|First Posted: July 6, 2009|
Sep 24, 2010
Malopolski Horse or Lubelsko-Kielecki, Kraków-Rzeszów, Krakowsko-rzeszowski
The Malapolski is a Polish breed of horse developed in the 19th century in Lesser Poland, Polish Malopolska, hence the name. It is versatile breed, used today for light draft and under-saddle work.
HistoryThe Malapolski breed has been developed in southeastern Poland since the 1800s. They were formed from a combination of Arabian and Thoroughbred blood, with significant contributions from the Furioso and Gidrán breeds (both strains of Hungarian Anglo-Arabian. There are two distinct varieties of the Malapolski. The first is the Sadecki, which was heavily influenced by the Furioso line, and the second is the Darbowsko-Tarnowski, heavily influenced by theGidrá and Shagya Arab Gidrán line. The breed was also influenced by infusions of various other Arabian and Thoroughbred half-breeds. Today, they are breed at five state studs in Poland: Stubno, Prudnik, Udorz, Walewice, and Janow Podlaski, as well as being widely bred by individual citizens of southeast and central Poland.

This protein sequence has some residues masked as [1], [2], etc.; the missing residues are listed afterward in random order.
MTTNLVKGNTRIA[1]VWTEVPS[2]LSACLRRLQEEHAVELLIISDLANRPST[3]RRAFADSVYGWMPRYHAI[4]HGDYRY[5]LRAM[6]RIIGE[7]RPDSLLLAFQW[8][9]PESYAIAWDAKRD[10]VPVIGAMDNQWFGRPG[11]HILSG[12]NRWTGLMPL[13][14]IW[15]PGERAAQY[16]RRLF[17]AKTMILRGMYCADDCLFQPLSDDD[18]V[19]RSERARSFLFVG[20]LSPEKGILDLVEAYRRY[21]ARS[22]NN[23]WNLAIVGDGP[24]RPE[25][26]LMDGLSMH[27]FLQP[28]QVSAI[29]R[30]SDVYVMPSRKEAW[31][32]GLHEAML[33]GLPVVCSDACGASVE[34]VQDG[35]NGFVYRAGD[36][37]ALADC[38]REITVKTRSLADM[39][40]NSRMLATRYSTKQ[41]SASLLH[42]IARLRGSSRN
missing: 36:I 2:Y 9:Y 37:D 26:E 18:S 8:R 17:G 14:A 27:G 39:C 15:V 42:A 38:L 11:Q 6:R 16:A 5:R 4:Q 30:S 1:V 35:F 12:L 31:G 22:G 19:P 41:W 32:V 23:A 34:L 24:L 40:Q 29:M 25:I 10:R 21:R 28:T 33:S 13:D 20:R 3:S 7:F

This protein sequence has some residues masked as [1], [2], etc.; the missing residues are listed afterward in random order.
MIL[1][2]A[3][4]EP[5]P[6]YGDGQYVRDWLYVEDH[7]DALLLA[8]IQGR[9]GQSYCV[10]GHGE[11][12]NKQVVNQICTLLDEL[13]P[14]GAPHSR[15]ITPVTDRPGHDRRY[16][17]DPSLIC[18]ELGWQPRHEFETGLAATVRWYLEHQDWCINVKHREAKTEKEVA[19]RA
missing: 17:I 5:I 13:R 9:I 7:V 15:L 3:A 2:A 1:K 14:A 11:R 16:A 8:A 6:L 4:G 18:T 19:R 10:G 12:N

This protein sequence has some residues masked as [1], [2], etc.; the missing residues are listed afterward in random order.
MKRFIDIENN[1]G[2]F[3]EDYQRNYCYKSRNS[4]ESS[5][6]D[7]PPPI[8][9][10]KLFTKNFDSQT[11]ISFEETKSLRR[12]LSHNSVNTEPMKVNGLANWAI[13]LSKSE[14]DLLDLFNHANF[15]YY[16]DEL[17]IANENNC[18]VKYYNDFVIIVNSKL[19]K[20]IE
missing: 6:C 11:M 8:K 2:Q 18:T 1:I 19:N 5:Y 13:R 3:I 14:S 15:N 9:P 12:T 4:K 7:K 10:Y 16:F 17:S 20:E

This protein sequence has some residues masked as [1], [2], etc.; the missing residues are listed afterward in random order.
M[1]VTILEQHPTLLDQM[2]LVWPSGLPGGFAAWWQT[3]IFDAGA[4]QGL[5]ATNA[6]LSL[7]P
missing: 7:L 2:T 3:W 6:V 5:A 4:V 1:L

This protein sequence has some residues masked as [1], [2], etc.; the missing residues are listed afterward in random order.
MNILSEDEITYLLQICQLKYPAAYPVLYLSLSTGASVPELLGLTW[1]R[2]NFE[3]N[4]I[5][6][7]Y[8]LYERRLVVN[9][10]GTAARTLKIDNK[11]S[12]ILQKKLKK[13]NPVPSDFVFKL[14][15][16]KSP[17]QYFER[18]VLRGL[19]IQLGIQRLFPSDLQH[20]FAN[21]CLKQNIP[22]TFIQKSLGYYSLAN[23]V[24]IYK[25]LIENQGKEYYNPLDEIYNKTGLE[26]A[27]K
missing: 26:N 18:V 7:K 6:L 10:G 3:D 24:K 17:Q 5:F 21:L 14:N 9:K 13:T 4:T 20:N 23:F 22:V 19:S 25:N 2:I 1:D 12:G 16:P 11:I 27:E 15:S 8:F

Malapolski horses generally stand from 15.3 to 16.2 hands high, and may be bay, brown (a variation on bay), black, chestnut, gray, or roan. Their head is well proportioned with a straight profile, the neck of good length, the withers prominent, the chest wide and deep and the shoulders sloping and long. The back is long and the croup slightly sloping. The legs are well-muscled and long, with good joints and tough hooves. The breed has much in common with the Wielkopolski, another Polish breed.
Malapolski horses are used for riding and light draft work. They are said to perform well in sporting competitions, especially show jumping.
Oklahoma State University. Referenced March 4, 2008.
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